Tag Archives: elections

Election Musings – US and Lebanon

Yeah, I’m not going to get on a soapbox about which candidate to vote for in the US general election.  If you don’t know who you’re voting for by now, nothing I can say will change your mind.  Just vote from an informed position, please.

We’ve heard a lot this election cycle about voter fraud and seen a lot of fingerpointing on both sides from individuals who say the other side is trying to rig the vote or keep individuals from voting.  Within my own state, there is an investigation into the actions of Colin Small, accused of throwing away voter registrations in Harrisonburg, VA.  I am not going to speak to this much, only to point out that anyone from any party who attempts to sway the vote should be ashamed of themselves.

Despite the problems we may or may not be having in the US, other countries face even more problematic election challenges.  While on my study visit this summer, one of the major problems being discussed in Lebanon was election reform.  We spoke with many associated with the political system, including many members of youth movements, and nearly everyone agreed that election reform is vital for Lebanon’s continued status as a republic in the Middle East.  Currently, there is no official ballot system in Lebanon.  If you can write down who you wish to vote for on a sticky note and get it to a polling place, you can vote.  Sounds relatively egalitarian, right?  Vote for who you want and ignore who you could care less about.

Except it’s not that simple.  Political parties within Lebanon make a habit of printing their own ballots, conveniently including and excluding individuals running for certain offices.  They pass these ballots out to key people within communities, telling them to circulate the ballots to their friends and neighbors.

The entire system is rigged so they know how many ballots go out and how many come in.  If they do not all return on election day, party members return to these voter’s homes demanding to know why they did not follow through with their “requests.”  If they do all return, you are rewarded.  Forget secrecy.  If you vote for the “wrong” candidate on these ballots, it’s easily traced back to you or your neighborhood.  Forget “free elections” when coercion is part of the system.

Is the US system flawed?  Probably.  I haven’t done enough research to really know.  Here’s some interesting info from PolitiFact.  Yes, I was born into a privileged station where my right to vote has never been questioned (citizenship for generations on all sides of the family), and I am grateful for the position I earned from zygote status.  But what I do know is that I am incredibly lucky to live in a place where my vote is between me and that little lever machine (and G-d, I suppose).

Reformers in Lebanon are asking simply for a ballot system that is free, fair, and systematic.  It doesn’t seem that unreasonable to me.  I doubt the legislation will pass in time for the 2013 general election, but I do hope that it can happen soon.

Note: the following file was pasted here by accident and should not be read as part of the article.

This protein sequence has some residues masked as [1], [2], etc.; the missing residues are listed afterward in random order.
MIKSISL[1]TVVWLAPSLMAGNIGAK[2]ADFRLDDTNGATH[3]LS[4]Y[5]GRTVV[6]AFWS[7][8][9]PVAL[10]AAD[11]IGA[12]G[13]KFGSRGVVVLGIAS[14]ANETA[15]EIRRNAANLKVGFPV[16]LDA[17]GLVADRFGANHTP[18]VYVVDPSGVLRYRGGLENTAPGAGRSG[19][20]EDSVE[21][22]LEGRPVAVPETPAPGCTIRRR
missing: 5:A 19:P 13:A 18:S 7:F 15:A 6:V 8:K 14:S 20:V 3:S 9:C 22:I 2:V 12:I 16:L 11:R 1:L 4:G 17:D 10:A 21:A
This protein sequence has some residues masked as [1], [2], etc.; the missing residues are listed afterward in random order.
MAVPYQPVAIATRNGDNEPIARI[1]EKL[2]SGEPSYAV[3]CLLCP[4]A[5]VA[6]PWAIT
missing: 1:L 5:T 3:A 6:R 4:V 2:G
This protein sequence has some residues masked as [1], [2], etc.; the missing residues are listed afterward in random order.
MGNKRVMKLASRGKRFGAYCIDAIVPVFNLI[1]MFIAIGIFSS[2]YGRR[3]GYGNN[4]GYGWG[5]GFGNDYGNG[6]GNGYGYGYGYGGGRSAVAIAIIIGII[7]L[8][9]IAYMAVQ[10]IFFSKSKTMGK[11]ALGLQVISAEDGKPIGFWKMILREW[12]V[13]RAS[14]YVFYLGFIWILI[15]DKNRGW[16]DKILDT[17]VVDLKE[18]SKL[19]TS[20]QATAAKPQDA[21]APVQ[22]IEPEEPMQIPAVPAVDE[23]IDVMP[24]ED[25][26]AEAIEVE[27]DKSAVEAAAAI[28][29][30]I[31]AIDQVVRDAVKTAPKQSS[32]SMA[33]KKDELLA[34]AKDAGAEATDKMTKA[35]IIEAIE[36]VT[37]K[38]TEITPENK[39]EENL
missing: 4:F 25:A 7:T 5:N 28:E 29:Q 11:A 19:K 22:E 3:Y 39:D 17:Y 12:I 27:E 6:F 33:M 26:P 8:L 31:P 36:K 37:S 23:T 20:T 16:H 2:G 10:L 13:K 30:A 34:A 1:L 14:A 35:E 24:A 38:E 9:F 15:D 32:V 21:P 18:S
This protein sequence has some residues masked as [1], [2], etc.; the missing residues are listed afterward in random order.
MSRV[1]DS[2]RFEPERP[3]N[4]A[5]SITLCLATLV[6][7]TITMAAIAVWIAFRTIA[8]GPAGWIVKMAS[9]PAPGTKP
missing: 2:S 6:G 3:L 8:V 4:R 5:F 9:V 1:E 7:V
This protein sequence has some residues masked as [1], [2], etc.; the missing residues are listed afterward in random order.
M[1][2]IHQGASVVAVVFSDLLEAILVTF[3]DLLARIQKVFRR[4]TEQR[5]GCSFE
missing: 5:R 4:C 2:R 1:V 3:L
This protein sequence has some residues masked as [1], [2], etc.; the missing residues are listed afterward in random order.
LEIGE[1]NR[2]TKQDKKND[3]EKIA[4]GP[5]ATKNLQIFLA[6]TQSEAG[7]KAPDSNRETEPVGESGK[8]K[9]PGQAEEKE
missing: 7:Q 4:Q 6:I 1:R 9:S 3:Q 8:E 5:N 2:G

Day 4 (June 26) – Meetings with Former MPs, Political Parties, and Businessmen

Day 4 was another long day of meetings and food. In the morning we met with the Beirut Trader’s Association. There, we discussed a lot of economic issues, including problems for women (only 30% of the workforce) and youth (25% of which are under the poverty line). We learned a lot about the banking system as well as how the government spends its money. I will elaborate on all of this during my year of blogging for my fellowship.

After that, we had lunch and then a meeting with the youth director for the Democratic Renewal Movement, a political party focusing on non-partisan engagement with youth (primarily–anyone’s allowed in). One of the biggest issues we talked about was collective memory. Many of today’s youth were born after the Civil War, and given there is no standardized history text about that period, many children and youth have very little education in what happened. There seems to be a country-wide need to move on, to move forward, and unfortunately, that in some ways has led to a generation ignorant of the war their parents went through.

We also discussed problems with elections. Election reform is a huge topic of conversation in the United States at the moment, but after hearing a discussion of how elections work in Lebanon, “hanging chads” don’t seem to be nearly as problematic anymore. Apparently, there is no standard for the ballots used to elect members of parliament. A sticky note with your votes scrawled on it counts! So many political parties will print their own ballots, with candidates conveniently missing, and hand them out in communities. For instance, they would give me twenty and ask me to hand them out to my friends. If all twenty are not back in the ballot box, they come to me after the election and there are… problems. This is one of the common themes of government corruption that we have discussed since arriving here.

Our final two meetings were with former members of parliament, who are also board members for the Lebanon Renaissance Foundation. One of the individuals spent a lot of time explaining the economic situation in Lebanon, while the other spent time discussing Muslim-Christian dialogue. As Lebanon is a country with democratic elections, and yet also a confessional society, many votes will split on religious lines. One of the biggest divisions is on the issue of Syria. For instance, there are those in Lebanon (some Christian, some Muslims – mostly Christian) that seem to prefer a secular dictatorship/autocracy over a democracy that will bring Islamists to power. This is quite telling for a country that has prided itself on being a democracy since the 1940s.

So that’s what we learned. I’ll update soon.